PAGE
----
It’s not always easy to own a dog. Dogs bring us so much joy, yet some of their habits and mannerisms may drive you insane. I would categorize a dog that digs up dirt in your yard or eats soil out of pots and plants in that category.
The tendency to eat dirt is more common in dogs who are food-obsessed than anywhere else. This characteristic is not only widespread, but it is almost always found in well-known dog breeds including Labradors, Golden Retrievers, and German Shepherds.
But why do dogs consume dirt while they are outside in yards and gardens or from plants? I’ve looked into the implications of eating dirt for you and will also explain what it means that your dog is deficient in.
Dogs eat dirt because why? Dogs will consume dirt from indoor plants, soil from pots, or dirt from the ground for a variety of reasons, including boredom, stress, smelling lovely things in the dirt, malnutrition, or medical conditions like pica.
The quick answer is yes, but there is much more to it, such as whether or not your dog may get sick from eating dirt and how you might figure out why someone would eat soil.
How can I stop my dog from consuming dirt from my indoor plants?
Puppies enjoy sticking their noses into everything, and your indoor plants are no exception. It is a messy and bothersome habit, regardless of whether your puppy is actually eating the dirt out of the planter or just sticking his nose in the dirt to smell the enticing scents. Rearranging your plants and changing your puppy’s behavior are the greatest ways to stop him from eating dirt out of your houseplants.
Can dogs eat potting soil without getting sick?
To encourage plant growth, potting soil can be made from a variety of organic and inorganic components. These mixtures are not suitable for dogs, and if the potting soil is consumed, their playful and curious nature may result in disaster.
Dogs should ideally not be allowed to eat potting soil. The components in potting soil are particularly prepared for the demands of plants growing in pots or other containers. When swallowed, the components of potting soil are harmful to dogs and can result in a number of illnesses.
If the decomposition process was not carried out properly, the soil and other organic materials used to manufacture potting soil may include viruses and a variety of bacteria that could infect dogs when swallowed.
Depending on the dog’s size and maturity, eating potted soil will have varied impacts on different dogs.
Some dogs may get gastrointestinal symptoms shortly after eating the potting soil, which may last for a few hours. Other dogs may experience symptoms many hours or even three days later.
Can dogs become ill after consuming dirt?
You usually shouldn’t be alarmed if your dog occasionally licks the ground with their mouth, but if it starts to become a habit, you should absolutely look into any potential medical or behavioral issues.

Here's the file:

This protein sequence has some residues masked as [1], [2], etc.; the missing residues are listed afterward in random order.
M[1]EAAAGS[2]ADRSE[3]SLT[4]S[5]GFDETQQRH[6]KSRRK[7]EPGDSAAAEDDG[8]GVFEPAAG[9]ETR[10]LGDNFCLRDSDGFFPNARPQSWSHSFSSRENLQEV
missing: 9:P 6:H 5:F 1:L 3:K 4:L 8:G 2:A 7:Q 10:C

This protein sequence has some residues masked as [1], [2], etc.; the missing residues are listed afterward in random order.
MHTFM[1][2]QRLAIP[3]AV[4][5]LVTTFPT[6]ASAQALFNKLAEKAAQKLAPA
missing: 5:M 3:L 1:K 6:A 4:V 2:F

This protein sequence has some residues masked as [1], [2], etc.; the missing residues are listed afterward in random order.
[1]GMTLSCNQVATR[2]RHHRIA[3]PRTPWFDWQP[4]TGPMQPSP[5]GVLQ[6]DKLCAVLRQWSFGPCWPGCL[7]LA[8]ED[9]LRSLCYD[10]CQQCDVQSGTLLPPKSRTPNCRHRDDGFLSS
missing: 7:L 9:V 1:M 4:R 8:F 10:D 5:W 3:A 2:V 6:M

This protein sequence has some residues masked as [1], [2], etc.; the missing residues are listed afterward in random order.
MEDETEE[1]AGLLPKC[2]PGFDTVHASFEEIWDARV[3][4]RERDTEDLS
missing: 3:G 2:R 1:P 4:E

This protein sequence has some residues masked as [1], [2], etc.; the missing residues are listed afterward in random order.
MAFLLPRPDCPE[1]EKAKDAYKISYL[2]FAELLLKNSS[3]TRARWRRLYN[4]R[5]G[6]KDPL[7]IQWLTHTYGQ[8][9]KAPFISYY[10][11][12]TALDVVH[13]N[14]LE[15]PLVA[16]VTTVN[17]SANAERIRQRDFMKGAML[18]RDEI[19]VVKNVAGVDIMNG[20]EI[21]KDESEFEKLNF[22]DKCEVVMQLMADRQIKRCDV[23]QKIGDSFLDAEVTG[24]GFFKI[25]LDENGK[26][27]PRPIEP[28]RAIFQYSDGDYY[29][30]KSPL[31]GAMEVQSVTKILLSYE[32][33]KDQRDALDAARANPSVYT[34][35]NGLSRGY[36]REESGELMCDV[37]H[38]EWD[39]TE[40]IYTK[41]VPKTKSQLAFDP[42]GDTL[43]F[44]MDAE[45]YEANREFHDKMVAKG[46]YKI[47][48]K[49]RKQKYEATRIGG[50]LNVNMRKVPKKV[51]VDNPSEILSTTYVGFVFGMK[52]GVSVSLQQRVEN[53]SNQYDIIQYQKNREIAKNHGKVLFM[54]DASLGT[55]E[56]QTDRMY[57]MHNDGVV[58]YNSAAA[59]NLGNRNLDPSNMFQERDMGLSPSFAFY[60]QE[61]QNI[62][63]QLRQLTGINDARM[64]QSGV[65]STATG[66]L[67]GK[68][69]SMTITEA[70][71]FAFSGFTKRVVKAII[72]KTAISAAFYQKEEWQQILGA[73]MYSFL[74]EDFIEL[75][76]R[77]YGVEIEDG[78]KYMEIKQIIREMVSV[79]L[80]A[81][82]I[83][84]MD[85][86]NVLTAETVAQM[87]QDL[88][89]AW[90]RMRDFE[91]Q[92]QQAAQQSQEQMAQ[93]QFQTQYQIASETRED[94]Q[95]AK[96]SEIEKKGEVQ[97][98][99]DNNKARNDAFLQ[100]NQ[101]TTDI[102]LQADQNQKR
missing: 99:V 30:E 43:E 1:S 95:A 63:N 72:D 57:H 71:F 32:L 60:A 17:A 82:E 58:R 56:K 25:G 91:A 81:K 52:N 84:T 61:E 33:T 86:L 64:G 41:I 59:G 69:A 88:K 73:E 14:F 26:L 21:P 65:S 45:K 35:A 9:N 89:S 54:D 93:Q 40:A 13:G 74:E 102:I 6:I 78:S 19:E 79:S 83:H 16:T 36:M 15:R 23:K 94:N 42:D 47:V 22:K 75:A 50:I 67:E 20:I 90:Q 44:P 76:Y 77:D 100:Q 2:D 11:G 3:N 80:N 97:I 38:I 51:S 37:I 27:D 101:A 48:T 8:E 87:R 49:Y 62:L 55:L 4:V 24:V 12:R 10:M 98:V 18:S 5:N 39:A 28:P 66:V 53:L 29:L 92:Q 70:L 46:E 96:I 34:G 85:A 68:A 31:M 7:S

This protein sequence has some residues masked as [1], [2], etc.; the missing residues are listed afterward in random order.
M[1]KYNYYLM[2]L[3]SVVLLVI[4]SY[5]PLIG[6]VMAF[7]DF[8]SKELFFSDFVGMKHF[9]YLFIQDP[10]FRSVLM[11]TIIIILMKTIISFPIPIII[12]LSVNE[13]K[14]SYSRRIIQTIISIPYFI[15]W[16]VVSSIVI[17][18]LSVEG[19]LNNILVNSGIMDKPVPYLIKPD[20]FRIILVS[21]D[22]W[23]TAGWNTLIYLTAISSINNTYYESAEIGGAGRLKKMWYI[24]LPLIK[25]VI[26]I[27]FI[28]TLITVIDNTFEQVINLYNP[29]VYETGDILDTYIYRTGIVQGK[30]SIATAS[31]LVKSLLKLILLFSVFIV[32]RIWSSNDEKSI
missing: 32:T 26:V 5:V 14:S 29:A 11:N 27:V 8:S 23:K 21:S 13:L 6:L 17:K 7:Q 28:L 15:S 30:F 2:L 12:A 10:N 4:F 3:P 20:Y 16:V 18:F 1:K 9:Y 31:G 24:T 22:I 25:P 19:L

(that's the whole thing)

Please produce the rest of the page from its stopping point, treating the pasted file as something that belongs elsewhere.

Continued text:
Being a dog means getting dirty, but if your dog eats dirt, they can be exposed to poisons, pathogens, or other substances that could make them sick.
When your dogs are outside, keep an eye on them and take precautions to prevent them from consuming the ground they are walking on.
Why is my dog stealing plants from my home?
Some dogs begin nibbling on indoor plants in an effort to get nourishment. Plants include vital vitamins and nutrients that your dog may be deficient in if he solely consumes kibble. Add some green vegetables to your dog’s diet if you find that he frequently consumes grass, houseplants, and other greenery.
Not all dog foods are made the same. Some diets don’t have all the nutrients a dog needs to maintain good health.
Dogs of any age may consume dirt to supplement nutritional shortages and absorb minerals like sodium, iron, and calcium from the soil. Due to hunger and nutritional inadequacies, underfed dogs may also eat dirt and other items.
When choosing a high-quality dog food, make sure it complies with the nutritional recommendations set forth by the World Small Animal Veterinary Association (WSAVA) and is produced by a sizable, seasoned, and recognized company. Brands like Purina, Hill’s Science Diet, and Royal Canin all adhere to WSAVA standards.
If they don’t get enough enrichment or exercise, dogs might become bored and some will eat dirt to pass the time.
Stress from being separated from their pet parents might cause dogs with separation anxiety to eat dirt. Any age might lead to anxiety in dogs.
Low red blood cell count is the term used to describe this illness. Numerous conditions, including hookworms, flea infestation, tick disease, cancer, immune-mediated diseases, and bleeding disorders, can result in anemia.
Puppies are more likely to have hookworms than adult dogs since they normally acquire these parasites through their mother’s milk when feeding. However, if they are not taking heartworm medication, dogs of any age can acquire hookworms from the environment.
All dogs are susceptible to fleas and ticks, which are parasites that feed on blood and can result in severe anemia. All year long, keep your dog on a reliable flea/tick preventative like Simparica, NexGard, or Bravecto.
Due to internal bleeding from specific kinds of malignant tumours, adult and elderly dogs are more likely to get severe anemia. Anemia in dogs of any age can also be brought on by extremely uncommon immune-mediated illnesses and bleeding disorders. Any anemia can make a dog eat dirt if it is severe enough.
Portosystemic (Liver) Shunt
An faulty blood artery called a shunt allows blood to flow around the liver of a dog. As a result, the liver does not operate correctly because it does not receive enough blood. Shunts are uncommon but can occur congenitally in puppies, adults, or geriatric dogs.
How do I handle my pets’ pica?
A pet who has pica will eat things that are not food, like toys, rocks, grass, and sticks. Kitty litter, twine, dental floss, and clothing are among the things cats are more prone to eat.
The issue with pica is that the foods consumed may seriously obstruct the digestive system. These objects may either become entangled in the delicate intestine or be unable to pass, leading to a serious sickness and subsequent endoscopy or emergency surgery.